“I put all that creative energy in — 10 hours [of content]. That’s five movies I could have written or a couple of books,” she says of the initial disappointment. “And it became just my pure Missouri mule stubbornness that I was like, ‘This goddamned thing is not going to be a waste of time.’”
On this September afternoon, Flynn looks like every mom, with glasses, a crewneck sweater and a sensible shoulder-length haircut as she sits in front of a Zoom outer space backdrop (“My husband thought it was funny to use this background, and then I didn’t have time to figure out how to change it”). She has been busy preparing for the start of school the next day for her 10-year-old son and 5-year-old daughter. And as was the case with Utopia’s postproduction, school will be remote. But when talking about the frustrations of keeping her kids occupied, she sounds like one of her diabolical heroines. “I literally destroyed one of those fucking plastic bracelet makers I had gotten for my daughter,” she says, laughing about being unable to work the device. “It was like, ‘Destroy.’”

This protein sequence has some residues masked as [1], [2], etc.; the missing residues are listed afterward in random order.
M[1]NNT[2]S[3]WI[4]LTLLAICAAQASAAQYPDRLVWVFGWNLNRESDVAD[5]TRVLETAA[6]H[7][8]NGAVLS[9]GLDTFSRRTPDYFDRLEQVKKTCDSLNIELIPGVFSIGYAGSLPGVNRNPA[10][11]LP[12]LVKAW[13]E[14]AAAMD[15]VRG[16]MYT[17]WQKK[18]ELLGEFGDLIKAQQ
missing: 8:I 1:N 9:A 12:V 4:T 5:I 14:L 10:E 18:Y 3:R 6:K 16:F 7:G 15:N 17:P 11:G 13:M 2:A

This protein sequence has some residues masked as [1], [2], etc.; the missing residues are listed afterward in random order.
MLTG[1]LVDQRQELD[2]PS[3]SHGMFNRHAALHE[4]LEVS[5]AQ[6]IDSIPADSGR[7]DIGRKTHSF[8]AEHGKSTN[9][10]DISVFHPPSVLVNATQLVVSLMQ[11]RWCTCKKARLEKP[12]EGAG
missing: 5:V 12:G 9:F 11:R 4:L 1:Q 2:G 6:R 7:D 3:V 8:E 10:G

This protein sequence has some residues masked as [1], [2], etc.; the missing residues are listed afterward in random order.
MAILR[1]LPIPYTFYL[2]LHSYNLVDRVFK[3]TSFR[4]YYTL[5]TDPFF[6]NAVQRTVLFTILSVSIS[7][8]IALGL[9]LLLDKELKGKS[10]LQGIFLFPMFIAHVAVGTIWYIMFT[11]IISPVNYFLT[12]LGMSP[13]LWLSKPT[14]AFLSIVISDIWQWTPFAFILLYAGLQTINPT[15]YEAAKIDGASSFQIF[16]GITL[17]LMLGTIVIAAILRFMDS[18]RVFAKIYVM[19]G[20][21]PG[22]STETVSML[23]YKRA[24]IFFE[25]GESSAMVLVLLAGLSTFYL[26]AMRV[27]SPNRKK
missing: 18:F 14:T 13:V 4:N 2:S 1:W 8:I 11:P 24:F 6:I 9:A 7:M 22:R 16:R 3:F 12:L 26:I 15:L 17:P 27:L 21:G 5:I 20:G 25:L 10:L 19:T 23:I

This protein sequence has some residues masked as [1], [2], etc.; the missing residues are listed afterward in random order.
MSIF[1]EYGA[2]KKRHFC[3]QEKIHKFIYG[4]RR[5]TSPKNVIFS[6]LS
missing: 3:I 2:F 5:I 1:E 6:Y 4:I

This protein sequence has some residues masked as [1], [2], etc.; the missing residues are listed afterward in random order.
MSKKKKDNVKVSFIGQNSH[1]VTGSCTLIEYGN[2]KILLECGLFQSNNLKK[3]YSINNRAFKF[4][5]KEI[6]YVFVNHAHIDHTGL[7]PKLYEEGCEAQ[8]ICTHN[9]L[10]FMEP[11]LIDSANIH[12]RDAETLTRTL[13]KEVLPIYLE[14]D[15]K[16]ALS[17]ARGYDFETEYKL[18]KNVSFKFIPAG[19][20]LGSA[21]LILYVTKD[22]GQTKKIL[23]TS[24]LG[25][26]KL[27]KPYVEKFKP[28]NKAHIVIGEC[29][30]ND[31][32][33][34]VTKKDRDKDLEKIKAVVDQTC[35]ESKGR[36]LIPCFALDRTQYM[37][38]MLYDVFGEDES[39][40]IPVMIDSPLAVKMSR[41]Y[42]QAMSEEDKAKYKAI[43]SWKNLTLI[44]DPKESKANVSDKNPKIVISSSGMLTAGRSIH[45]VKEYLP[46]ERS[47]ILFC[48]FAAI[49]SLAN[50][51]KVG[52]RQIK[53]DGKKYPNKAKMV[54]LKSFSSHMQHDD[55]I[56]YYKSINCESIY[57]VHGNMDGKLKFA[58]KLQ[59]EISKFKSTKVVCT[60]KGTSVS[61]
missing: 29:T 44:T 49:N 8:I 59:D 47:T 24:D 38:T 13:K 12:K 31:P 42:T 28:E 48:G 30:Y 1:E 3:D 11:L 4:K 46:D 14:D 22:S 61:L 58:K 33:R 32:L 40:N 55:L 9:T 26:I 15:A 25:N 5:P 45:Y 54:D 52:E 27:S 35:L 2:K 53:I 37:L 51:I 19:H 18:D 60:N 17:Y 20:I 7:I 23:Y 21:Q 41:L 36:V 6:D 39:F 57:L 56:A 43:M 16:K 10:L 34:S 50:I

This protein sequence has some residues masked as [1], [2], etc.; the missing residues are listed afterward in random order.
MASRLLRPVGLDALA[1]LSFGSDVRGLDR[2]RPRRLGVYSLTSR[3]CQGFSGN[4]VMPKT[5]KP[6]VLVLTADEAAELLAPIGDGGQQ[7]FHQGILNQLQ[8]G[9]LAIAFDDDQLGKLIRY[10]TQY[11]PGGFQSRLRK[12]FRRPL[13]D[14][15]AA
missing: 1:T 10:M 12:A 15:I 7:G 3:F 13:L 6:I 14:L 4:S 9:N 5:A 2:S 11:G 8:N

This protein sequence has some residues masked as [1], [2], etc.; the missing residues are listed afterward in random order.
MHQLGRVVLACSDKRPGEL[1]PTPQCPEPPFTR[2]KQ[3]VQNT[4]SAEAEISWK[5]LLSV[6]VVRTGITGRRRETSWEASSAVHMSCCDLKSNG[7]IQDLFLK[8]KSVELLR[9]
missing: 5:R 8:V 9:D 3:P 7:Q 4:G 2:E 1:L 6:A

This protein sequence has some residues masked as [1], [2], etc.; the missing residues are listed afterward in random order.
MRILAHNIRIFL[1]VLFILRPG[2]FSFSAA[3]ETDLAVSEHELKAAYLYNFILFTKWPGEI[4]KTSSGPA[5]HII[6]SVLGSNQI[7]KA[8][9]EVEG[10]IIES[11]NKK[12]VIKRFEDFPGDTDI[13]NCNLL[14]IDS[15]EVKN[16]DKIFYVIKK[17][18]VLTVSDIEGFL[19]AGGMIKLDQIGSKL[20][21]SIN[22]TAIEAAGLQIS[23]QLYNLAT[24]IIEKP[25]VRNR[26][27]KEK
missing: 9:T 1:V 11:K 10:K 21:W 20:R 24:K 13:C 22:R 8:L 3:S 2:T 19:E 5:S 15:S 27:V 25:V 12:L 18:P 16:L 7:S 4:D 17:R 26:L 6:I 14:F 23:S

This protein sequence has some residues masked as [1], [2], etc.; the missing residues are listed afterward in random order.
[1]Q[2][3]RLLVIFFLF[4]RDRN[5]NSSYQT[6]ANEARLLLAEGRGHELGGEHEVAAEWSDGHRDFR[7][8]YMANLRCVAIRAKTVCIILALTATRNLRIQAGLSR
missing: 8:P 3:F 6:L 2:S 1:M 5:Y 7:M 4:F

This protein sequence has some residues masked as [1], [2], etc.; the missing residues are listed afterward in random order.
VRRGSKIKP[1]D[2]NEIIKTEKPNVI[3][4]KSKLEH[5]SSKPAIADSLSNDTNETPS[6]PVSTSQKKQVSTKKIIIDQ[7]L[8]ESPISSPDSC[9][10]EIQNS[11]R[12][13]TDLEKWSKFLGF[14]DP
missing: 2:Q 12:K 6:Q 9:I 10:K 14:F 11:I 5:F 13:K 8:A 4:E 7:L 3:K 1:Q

Upon first meeting Flynn, Lane was struck by that dichotomy. “She has like the sweetest kind of face, and you wouldn’t assume that she’s like writing about murder and all these wild things,” she says. “She’s just so charismatic and energetic and passionate. And definitely a bit twisted.”
Growing up in Kansas City, Flynn’s rearing primed her for writing. Her mom taught reading at a junior college and was always putting books in her daughter’s hands. Her dad was a film professor who treated Flynn to a weekly “wildly inappropriate movie.”